The impact of geopolitics on international student mobility : The Chinese students' perspective

Ka Ho MOK, Wenqin SHEN*, Feifei GU

*Corresponding author for this work

Research output: Journal PublicationsJournal Article (refereed)peer-review

Abstract

In the last few years, international student mobility has been disrupted not only by the global health crisis resulting from the outbreak of the COVID-19 pandemic but also adversely affected by the rise of geopolitics. The worsening relationship between China and its western counterparts led by the United States and its allies has significantly influenced students' motivation and plan for overseas education. Based upon interviews with 75 students from leading universities in mainland China, this article examines how Chinese elite students evaluate the impact of the new geopolitics on their overseas study plans and opportunities. The study found that, due to the influence of scientific internationalism ideas and institutional habitus, interviewees underestimated the impact of geopolitical factors. Furthermore, unpleasant environmental factors (such as racial discrimination) caused by geopolitical changes are tolerable because most of the interviewees plan to return China after studying abroad. On the other hand, deterioration of Sino-US relations has substantially affected Chinese students' international mobility. Many interviewees, especially those majoring in science and engineering, were unable to obtain visas. Some of them gave up their study abroad plans, while others transferred to other study abroad destination countries such as the United Kingdom and Singapore. We also find that the perception of the power shift in the field of higher education shapes the students' decision making. This article critically reflects upon the international student mobility from the broader political economy perspective, discussing policy implications for future international education.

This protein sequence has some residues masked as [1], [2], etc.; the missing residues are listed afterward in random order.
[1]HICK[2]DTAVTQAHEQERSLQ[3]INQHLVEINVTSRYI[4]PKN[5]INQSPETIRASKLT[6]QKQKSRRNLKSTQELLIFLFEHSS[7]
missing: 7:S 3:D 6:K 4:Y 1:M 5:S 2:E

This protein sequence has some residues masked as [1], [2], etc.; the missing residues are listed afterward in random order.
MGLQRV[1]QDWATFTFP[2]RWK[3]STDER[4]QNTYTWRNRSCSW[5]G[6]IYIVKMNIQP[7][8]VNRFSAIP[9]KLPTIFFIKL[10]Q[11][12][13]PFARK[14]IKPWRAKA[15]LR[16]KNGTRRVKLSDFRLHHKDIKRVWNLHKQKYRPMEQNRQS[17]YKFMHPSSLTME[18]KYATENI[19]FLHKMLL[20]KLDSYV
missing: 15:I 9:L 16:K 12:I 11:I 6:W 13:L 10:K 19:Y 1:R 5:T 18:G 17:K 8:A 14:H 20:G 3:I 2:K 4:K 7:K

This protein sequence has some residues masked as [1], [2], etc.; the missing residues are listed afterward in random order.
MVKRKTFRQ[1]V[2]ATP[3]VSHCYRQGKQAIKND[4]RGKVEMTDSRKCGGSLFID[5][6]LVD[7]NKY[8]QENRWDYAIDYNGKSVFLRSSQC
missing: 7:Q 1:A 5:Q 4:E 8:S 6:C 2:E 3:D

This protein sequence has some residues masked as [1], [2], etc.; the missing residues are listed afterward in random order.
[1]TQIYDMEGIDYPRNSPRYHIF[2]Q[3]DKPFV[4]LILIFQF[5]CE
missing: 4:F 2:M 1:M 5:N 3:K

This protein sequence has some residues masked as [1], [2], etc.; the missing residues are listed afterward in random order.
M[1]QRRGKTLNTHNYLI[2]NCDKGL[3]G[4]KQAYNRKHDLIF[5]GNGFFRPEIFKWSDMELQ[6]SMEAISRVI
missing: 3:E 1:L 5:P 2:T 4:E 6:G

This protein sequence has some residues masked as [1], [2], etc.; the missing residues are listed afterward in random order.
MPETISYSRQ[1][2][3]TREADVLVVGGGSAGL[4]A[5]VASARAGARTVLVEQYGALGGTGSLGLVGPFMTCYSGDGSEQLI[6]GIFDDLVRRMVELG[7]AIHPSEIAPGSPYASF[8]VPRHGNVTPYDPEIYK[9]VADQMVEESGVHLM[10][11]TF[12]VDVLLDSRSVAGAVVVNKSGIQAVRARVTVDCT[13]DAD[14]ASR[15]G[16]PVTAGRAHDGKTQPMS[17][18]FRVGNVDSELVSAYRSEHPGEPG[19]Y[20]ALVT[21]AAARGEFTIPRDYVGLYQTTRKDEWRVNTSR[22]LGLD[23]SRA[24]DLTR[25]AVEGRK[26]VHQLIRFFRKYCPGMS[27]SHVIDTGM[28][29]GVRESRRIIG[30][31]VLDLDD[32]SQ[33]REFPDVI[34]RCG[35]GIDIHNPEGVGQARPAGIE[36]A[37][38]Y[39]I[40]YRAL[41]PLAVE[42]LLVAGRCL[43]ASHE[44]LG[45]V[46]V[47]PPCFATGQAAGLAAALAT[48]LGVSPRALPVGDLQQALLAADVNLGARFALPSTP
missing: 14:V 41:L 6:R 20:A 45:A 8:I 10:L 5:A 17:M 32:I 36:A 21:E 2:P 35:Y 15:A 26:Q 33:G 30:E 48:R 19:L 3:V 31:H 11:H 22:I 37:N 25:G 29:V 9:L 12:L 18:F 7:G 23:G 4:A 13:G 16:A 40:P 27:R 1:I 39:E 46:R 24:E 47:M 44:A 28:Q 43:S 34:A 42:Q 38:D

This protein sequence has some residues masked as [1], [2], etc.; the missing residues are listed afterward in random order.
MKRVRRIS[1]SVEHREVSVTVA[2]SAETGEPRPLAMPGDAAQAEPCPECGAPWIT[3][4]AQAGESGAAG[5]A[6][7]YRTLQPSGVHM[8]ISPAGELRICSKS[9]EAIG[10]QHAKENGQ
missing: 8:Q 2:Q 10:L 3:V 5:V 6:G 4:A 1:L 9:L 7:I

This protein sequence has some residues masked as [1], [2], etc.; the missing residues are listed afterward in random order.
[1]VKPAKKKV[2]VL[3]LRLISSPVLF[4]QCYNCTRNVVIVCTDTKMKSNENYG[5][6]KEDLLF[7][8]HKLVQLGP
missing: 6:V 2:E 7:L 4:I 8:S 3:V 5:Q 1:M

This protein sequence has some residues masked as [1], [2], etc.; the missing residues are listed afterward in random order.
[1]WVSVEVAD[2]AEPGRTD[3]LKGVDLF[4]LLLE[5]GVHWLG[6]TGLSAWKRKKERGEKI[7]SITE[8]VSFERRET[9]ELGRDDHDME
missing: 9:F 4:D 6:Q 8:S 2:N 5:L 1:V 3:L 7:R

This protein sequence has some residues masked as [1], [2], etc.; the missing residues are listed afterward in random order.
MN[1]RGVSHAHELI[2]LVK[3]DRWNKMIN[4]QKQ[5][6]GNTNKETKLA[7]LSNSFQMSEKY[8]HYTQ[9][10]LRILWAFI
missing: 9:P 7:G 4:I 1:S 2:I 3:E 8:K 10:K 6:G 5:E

Original languageEnglish
Article numbere12509
JournalHigher Education Quarterly
DOIs
Publication statusE-pub ahead of print - 27 Feb 2024

Bibliographical note

Publisher Copyright:
© 2024 John Wiley & Sons Ltd.

Keywords

  • Sino-US relation
  • geopolitics
  • international student mobility

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